Cinnamon Bark Oil
I remember the rich spicy aromas that wafted through my grandmothers kitchen when she made the annual Christmas cake in late November - no last minute Christmas cake baking for her!
I loved to watch her combine the various spices and grind them up on her chopping board - I don't think she ever owned a mortar and pestle.
As she ground away, smushing the spices into one glorious, aromatic mess the scent of cinnamon tended to dominate the air.
To this day I cannot smell cinnamon oil or spice without being transported back to her kitchen and helping her bake.
I thought that nothing evokes the scent of Christmas better than wonderful Cinnamon Bark oil as opposed to Cinnamon Leaf oil.
You see, there are two Cinnamon oils available on the essential oil market.
Cinnamon Leaf and Cinnamon Bark.
At Moon Haven we use both.
Cinnamon Leaf Oil does not contain cinnamaldehyde and so is less of a skin irritant than the bark oil, yet it is the Cinnamaldehyde which gives Cinnamon Bark Oil its incredible spicy scent.
Cinnamaldehyde is also largely responsible for the antibacterial properties of Cinnamon oil
So at Moon Haven we use Cinnamon Leaf when we are formulating something to be used on the skin and Cinnamon Bark oil when we want the cinnamony scent,
Cinnamon Bark Oil is best for when we want to utilise its strong antibacterial properties or require a definite scent of spice. Of course it is always used in a very diluted form when used anywhere near the body
Cinnamon Bark Oil Monograph
Botanical Name: Cinnamomum zeylancium
Method of Extraction: Steam Distilled
Part Typically Used: Bark
Colour: Golden Yellow/Brown
Consistency: Slightly oily feeling
Perfumery Note: Middle
Strength of Aroma: Strong
Aroma: Much richer in aroma than ground cinnamon. (Ground cinnamon and cinnamon sticks is usually not cinnamon at all but is usually cassia)
Cinnamon Essential Oil is peppery, earthy, spicy, bright yet slightly woodsy.
Oil distilled from the bark of the cinnamon tree is aromatically preferred over the oil distilled from the leaves for its true cinnamon scent. Cinnamon Bark Essential Oil, however, tends to be much more costly and is considered as a skin irritant -so I advise caution for all skin applications and only use it in highly diluted forms.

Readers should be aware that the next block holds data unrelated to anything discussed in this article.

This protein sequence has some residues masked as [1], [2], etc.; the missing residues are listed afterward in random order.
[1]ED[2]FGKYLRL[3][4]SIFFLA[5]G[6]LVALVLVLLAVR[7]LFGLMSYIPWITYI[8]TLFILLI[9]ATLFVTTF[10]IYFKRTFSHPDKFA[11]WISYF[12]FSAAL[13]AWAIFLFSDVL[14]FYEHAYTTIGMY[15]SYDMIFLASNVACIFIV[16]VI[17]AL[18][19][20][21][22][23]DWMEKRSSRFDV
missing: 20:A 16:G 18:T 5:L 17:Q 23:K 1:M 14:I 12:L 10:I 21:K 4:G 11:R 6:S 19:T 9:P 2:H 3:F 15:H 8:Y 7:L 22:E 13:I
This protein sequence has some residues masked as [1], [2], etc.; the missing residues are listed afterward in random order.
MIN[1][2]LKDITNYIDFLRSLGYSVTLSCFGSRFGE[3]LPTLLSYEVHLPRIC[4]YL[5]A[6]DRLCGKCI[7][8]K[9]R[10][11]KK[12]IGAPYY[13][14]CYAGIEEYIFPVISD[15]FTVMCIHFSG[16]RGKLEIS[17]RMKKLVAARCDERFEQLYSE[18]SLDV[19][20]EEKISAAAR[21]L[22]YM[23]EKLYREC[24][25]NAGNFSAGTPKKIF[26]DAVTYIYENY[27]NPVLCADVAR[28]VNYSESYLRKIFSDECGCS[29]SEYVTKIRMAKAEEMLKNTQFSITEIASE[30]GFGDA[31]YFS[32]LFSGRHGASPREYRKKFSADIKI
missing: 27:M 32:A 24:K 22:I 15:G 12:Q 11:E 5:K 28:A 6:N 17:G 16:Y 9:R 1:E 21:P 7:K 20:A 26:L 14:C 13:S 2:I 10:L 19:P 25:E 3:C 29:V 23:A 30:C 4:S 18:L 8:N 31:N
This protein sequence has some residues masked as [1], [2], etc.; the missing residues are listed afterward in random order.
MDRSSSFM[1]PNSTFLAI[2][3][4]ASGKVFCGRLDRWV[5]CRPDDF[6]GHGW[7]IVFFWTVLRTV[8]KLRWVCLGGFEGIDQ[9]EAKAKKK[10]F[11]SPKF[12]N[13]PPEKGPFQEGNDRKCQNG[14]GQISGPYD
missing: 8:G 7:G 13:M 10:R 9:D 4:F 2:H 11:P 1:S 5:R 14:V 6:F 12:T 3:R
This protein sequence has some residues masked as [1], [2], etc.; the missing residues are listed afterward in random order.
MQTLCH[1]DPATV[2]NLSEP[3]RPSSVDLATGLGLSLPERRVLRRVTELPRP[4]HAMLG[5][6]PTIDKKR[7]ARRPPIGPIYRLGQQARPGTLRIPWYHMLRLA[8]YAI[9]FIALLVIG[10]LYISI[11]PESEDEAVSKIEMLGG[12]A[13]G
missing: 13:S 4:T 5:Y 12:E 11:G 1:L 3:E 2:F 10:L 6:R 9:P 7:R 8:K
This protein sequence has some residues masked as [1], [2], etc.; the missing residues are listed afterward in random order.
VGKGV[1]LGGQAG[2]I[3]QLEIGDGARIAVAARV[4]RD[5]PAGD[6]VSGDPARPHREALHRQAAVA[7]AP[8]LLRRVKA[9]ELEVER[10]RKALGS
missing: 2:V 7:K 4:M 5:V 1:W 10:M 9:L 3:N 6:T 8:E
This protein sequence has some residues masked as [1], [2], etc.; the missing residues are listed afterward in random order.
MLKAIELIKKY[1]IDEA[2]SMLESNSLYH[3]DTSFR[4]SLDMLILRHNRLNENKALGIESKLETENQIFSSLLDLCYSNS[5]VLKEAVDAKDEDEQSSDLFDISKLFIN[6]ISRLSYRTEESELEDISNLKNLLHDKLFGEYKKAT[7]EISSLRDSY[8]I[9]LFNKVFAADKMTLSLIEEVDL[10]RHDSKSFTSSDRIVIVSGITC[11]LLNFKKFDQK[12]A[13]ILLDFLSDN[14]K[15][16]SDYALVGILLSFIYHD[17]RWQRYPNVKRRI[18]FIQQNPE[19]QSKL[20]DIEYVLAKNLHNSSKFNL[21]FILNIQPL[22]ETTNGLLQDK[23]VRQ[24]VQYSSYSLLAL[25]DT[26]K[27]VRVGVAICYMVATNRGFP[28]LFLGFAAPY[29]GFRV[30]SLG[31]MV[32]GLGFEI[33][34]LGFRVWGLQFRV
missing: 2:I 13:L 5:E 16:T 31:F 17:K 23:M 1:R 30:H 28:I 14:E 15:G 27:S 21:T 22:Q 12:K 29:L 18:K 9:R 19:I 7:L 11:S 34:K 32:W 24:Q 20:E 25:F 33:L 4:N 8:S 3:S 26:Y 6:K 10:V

Blends Well With: Frankincense, Sweet Orange, Sandalwood, Cypress, Rosemary
Common Uses: Constipation, exhaustion, flatulence, lice, low blood pressure, rheumatism, scabies, stress - an excellent antibacterial.
Cautions: Due to the high levels of Cinnamaldehyde (which can be a skin irritant) in Cinnamon Bark, it is recommend that Cinnamon Bark Oil is used at dilutions of 0.7% or less in any formulation.
For example it is recommended that you do not use any more than 1 drop in 7 ml of base or carrier oil when applied to the skin.
There is no limit on the rate of use when used aromatically.... but as it is a 'hot' oil it is recommended that you use some caution when sniffing undiluted cinnamon oil as it could irritate your delicate nose hairs!
Scent of Christmas Spray Blend
Make up this blend in a 100 ml bottle with a spray nozzle and use as needed.
- 5 drops Cinnamon Bark Essential Oil
- 5 drops Patchouli Essential Oil
- 10 drops Rosemary Essential Oil
- 10 drops Sweet Orange Essential Oil
- 50 ml Vodka
- Blend the essential oils and vodka in a 100ml spray bottle.
- Add the water to fill to 100 ml
- Spray where you want a warm spicy Christmas scent.
Note: The essential oil blend is fantastic as a diffuser / oil burner blend - just use 1 drop of Cinnamon Bark and Patchouli and 2 drops of Rosemary and Sweet Orange.
- Gather together any of the following spices:
- Star Anise
- Cinnamon Quills
- Whole Cloves
- Whole Nutmeg
- Add in dried gum leaves, gum nuts, flowers, seed pods and cones
- Mix all the dried material together
- Add about 2 % in weight of the Christmas Spray Essential Oil Blend.
For example if you have 100 grams of potpourri add 2 grams (40 drops) of essential oil blend.
- Place your finished potpourri in a bowl near your door so visitors can be greeted by the waft of spice when they arrive.